Question NCCI edits

bharathiT

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Hi,

Please any one clarify the below scenarios,

Same day two procedures performed like wise 20610(Arthrocentesis, aspiration and/or injection, major joint or bursa (shoulder); without ultrasound guidance & 20605(Arthrocentesis, aspiration and/or injection, intermediate joint or bursa (elbow ); without ultrasound guidance).

As per NCCI edits , No Modifiers applicable for these 2 CPT's. Code both CPT's without Modifier.

My Doubt: Both procedures performed at different site, why we dont give 59 Modifier(different procedure or surgery, different site or organ system) even NCCI edit showes no modifier applicable?
 

thomas7331

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There is no need for a modifier to indicate the different site since there is no NCCI edit, and since the two codes have descriptions that clearly show these could not be performed at the same site. One code is for major joints and the other for intermediate joints, so the modifier 59 does not add any additional information since these two procedure would always be at separate sites anyway.
 
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Here I am adding more info which may help you to regard this.

Modifier 51 Multiple Procedures indicates that multiple procedures were performed at the same session.
It applies to:


• Different procedures performed at the same session
• A single procedure performed multiple times at different sites
• A single procedure performed multiple times at the same site

Modifier 59 Distinct Procedural Service indicates that a procedure is separate and distinct from another procedure on the same date of service. Typically, this modifier is applied to a procedure code that is not ordinarily paid separately from the first procedure but should be paid per the specifics of the situation.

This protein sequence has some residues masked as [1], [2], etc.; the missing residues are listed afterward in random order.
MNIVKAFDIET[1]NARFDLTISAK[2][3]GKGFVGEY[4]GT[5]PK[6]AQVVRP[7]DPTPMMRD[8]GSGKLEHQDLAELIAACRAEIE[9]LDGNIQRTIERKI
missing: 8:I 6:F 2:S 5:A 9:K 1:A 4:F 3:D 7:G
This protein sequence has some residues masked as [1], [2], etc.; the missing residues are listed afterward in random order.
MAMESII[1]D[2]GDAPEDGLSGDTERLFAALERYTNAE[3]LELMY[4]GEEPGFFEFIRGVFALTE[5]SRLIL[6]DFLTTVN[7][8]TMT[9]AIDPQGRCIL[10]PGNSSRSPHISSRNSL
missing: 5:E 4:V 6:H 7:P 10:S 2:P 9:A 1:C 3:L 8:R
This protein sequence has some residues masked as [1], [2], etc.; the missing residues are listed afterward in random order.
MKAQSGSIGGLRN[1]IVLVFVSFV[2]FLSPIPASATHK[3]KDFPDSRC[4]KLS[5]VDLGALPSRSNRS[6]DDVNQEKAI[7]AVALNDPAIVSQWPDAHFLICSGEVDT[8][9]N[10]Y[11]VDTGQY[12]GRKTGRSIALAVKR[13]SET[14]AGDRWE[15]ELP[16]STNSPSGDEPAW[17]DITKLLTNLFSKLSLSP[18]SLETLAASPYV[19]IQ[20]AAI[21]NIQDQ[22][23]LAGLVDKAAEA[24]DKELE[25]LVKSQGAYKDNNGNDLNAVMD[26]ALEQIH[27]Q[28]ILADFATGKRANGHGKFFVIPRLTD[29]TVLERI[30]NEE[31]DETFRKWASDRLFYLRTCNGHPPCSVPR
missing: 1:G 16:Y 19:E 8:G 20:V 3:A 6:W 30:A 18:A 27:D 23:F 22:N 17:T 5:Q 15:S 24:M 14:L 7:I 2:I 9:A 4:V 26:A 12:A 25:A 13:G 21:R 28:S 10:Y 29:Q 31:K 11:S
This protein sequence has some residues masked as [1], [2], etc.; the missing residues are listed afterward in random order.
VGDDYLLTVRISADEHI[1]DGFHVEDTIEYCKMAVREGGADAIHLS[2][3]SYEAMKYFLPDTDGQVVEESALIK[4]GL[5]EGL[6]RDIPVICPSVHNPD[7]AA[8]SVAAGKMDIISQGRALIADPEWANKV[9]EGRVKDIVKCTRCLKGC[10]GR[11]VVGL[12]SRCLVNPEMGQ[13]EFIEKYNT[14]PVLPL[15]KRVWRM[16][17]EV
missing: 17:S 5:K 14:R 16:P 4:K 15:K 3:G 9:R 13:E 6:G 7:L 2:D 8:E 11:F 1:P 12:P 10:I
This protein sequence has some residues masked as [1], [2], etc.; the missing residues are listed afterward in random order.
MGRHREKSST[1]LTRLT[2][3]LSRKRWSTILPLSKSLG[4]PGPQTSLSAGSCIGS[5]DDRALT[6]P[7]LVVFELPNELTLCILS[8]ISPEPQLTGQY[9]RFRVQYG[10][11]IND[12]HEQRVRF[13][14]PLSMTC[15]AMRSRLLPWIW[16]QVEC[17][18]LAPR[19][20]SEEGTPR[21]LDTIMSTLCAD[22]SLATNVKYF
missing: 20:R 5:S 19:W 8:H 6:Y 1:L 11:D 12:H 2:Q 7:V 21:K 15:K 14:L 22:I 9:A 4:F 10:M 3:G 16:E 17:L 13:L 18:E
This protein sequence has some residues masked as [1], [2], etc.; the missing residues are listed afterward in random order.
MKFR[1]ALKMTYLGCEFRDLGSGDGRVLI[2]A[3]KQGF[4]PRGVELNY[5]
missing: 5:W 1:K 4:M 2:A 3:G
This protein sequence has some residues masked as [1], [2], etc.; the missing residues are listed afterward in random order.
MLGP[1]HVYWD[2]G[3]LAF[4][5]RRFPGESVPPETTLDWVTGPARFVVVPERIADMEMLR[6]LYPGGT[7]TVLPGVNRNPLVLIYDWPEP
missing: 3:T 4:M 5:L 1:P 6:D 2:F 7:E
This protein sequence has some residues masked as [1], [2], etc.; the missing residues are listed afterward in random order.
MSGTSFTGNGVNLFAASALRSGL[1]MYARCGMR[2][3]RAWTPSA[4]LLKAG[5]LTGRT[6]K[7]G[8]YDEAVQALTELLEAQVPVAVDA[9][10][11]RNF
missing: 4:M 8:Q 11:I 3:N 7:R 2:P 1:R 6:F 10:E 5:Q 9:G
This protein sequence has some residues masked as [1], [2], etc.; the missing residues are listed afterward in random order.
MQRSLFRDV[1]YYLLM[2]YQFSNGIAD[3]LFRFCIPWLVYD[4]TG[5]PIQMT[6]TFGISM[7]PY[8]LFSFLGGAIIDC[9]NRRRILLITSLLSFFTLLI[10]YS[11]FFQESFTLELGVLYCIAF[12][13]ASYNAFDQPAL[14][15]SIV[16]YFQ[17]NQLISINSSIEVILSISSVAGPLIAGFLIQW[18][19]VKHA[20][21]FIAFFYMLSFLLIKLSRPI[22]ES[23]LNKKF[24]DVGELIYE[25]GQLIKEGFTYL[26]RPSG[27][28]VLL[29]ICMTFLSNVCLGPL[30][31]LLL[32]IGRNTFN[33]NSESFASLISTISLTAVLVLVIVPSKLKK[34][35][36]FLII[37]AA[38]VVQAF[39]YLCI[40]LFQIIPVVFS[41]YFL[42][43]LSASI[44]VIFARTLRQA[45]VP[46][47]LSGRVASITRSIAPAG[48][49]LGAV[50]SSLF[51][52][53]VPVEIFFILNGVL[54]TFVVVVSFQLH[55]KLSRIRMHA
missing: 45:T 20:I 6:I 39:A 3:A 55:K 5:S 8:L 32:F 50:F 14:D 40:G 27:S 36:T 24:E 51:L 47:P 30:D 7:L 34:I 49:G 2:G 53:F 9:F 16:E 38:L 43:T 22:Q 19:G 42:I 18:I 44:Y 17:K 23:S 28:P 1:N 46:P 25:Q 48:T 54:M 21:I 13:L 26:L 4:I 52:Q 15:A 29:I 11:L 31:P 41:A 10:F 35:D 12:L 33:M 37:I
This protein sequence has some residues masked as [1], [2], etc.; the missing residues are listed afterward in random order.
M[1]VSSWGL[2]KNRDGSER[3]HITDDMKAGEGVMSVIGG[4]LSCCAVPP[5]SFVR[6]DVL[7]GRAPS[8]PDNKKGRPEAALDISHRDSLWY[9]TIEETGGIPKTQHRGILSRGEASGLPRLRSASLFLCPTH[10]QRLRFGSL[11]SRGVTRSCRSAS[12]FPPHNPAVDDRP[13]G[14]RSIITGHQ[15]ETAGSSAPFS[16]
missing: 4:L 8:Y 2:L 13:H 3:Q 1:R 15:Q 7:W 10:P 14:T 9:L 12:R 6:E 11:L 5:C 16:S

Indications for use of modifier 59:
• Different session or encounter on the same date of service
• Different procedure distinct from the first procedure
• Different anatomic site
• Separate incision, excision, injury or body part

For the above example,
You can see that procedure names themselves indicates that they are performed on different sites so need to append 59 modifiers again.

Adding more,
I have some data from coding website as follows, which you should read.

Modifier -59
DO
apply it as a last resort. Consider these other options first: -RT (right), -LT (left), or -50 (bilateral procedure). Payers may also accept modifiers -XE (separate encounter), -XS (separate organ or structure), -XU (unusual non-overlapping service), or -XP (separate practitioner). For example, a physician performs an injection in the right and left knees. Report CPT code 20610 with modifier -50 not -59.

DO apply it when there’s a different session, different procedure or surgery, different site or organ system, separate incision/excision, separate lesion, or separate injury. For example, a physician trims a callus and trims a toenail on the same toe. The toenail, bed, and surrounding tissues are considered the same anatomical site, says Clements.